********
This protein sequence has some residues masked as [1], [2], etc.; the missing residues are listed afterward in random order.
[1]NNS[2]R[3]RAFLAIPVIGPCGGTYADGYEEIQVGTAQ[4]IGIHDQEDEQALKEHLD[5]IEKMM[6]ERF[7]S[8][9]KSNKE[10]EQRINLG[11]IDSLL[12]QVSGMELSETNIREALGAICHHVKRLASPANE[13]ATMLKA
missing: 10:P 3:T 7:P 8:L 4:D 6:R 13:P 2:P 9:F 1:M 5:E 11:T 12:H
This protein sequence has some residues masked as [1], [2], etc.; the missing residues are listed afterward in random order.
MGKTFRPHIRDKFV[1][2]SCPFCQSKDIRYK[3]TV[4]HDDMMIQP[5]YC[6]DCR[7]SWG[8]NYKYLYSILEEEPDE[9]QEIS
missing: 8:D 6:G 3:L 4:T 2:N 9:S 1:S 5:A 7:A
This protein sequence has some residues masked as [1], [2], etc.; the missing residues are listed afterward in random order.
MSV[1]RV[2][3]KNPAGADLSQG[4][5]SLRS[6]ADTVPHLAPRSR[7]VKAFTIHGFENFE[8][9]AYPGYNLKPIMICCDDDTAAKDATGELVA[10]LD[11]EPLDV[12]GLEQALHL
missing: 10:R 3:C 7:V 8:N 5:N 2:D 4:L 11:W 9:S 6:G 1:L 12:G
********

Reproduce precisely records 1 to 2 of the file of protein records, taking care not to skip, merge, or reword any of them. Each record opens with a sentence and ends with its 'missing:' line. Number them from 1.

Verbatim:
This protein sequence has some residues masked as [1], [2], etc.; the missing residues are listed afterward in random order.
[1]NNS[2]R[3]RAFLAIPVIGPCGGTYADGYEEIQVGTAQ[4]IGIHDQEDEQALKEHLD[5]IEKMM[6]ERF[7]S[8][9]KSNKE[10]EQRINLG[11]IDSLL[12]QVSGMELSETNIREALGAICHHVKRLASPANE[13]ATMLKA
missing: 10:P 3:T 7:P 8:L 4:D 6:R 13:P 2:P 9:F 1:M 5:E 11:T 12:H
This protein sequence has some residues masked as [1], [2], etc.; the missing residues are listed afterward in random order.
MGKTFRPHIRDKFV[1][2]SCPFCQSKDIRYK[3]TV[4]HDDMMIQP[5]YC[6]DCR[7]SWG[8]NYKYLYSILEEEPDE[9]QEIS
missing: 8:D 6:G 3:L 4:T 2:N 9:S 1:S 5:A 7:A